Solar power still under a cloud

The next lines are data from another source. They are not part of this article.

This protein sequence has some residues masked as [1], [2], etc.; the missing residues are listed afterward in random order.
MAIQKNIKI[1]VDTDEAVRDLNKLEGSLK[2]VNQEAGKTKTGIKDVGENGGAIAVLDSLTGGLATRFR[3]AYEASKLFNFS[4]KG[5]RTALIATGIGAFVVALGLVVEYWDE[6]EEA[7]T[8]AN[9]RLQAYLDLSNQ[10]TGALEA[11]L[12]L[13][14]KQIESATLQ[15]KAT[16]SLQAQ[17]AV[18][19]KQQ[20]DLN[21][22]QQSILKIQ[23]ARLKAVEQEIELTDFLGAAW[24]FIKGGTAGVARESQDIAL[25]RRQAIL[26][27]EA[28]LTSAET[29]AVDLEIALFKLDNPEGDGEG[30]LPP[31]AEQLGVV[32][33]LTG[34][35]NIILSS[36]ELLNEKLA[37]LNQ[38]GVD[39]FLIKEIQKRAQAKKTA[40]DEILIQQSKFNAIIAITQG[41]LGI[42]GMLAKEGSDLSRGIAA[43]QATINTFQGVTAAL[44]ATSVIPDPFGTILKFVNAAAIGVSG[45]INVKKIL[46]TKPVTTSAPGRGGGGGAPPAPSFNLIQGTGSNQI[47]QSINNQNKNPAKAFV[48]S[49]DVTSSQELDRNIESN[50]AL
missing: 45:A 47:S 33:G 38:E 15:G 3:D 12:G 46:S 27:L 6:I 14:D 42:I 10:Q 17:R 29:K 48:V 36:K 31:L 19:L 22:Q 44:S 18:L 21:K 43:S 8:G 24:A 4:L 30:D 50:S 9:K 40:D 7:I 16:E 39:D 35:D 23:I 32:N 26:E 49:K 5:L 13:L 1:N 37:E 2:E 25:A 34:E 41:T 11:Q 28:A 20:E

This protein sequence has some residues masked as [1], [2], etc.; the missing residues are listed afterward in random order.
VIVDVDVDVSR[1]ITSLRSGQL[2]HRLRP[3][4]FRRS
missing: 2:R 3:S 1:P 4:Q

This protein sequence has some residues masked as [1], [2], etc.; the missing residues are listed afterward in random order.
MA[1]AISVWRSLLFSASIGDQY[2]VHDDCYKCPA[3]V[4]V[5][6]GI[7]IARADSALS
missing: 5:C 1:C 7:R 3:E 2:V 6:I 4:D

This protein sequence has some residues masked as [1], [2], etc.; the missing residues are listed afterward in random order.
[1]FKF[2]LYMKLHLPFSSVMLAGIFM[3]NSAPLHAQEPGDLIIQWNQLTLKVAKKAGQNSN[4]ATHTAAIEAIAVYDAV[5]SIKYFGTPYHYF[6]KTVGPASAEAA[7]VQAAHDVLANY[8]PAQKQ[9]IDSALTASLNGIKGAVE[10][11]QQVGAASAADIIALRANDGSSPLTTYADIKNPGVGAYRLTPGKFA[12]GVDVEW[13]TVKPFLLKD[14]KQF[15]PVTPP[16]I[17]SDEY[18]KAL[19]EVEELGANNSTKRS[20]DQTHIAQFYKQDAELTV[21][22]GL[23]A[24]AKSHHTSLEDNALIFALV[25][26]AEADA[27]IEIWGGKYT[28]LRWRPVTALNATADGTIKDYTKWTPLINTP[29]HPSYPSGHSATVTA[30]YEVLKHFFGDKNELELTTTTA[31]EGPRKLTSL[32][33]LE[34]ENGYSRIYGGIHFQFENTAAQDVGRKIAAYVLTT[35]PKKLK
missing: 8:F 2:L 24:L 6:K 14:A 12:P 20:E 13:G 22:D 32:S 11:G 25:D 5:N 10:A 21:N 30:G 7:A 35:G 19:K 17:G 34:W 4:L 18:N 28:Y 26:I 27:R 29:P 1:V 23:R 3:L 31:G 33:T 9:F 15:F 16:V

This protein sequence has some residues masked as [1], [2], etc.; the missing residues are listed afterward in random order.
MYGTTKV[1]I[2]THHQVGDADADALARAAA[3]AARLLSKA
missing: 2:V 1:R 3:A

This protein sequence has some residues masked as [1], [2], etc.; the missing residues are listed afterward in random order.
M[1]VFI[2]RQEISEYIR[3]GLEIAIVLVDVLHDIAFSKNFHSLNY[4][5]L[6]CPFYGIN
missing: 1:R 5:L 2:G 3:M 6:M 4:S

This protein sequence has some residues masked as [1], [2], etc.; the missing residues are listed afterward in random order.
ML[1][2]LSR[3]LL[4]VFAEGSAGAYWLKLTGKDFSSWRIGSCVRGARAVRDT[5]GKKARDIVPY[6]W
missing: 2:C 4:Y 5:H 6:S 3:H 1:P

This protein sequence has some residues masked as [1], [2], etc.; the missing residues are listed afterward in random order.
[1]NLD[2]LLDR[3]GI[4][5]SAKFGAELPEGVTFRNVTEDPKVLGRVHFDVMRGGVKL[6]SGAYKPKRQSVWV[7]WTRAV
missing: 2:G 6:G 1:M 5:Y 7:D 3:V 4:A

Greece produces only a fraction of the world’s solar energy, despite year-round sunny weather, and a law on renewable energy sources has failed to stir interest from potential consumers, environmentalists Greenpeace said yesterday. According to Greenpeace, Greece currently has the facilities to produce 5 megawatts of solar energy per year. Germany, a considerably cloudier country, produces 1,200 MW of solar power annually. Global energy production from solar photovoltaic (PV) systems in 2005 reached 5,000 MW. «The government must give extra incentives to consumers, such as generous tax breaks, to install systems for renewable energy sources,» Greenpeace said yesterday. Households are able to install PV systems on their rooftops and sell the power produced to the Public Power Corporation (PPC) on a 20-year contract. Critics say, however, that the procedure is complex and that the cost of installing equipment remains high. Greenpeace has called on the government to drop the tax rate applicable on equipment for renewable sources in a move it says will also help create jobs. If the tax rate is lowered, the group says, some 4,000 new jobs will be created and 90 million euros in spending on electricity will be saved. Experts estimate that Greece could cover one third of its total energy needs through solar power. Greece is among the few European countries which are not investing heavily in production facilities and technologies. «At the same time, political support for the development of solar energy has led to far-reaching promotion frameworks being put in place in a number of countries, notably Germany and Japan,» Greenpeace added. The European PV industry in 2005 is estimated to be worth more than 5 billion euros. «There is also evidence of new enthusiasm for solar power in some of the most promising potential world markets, such as China,» the group added.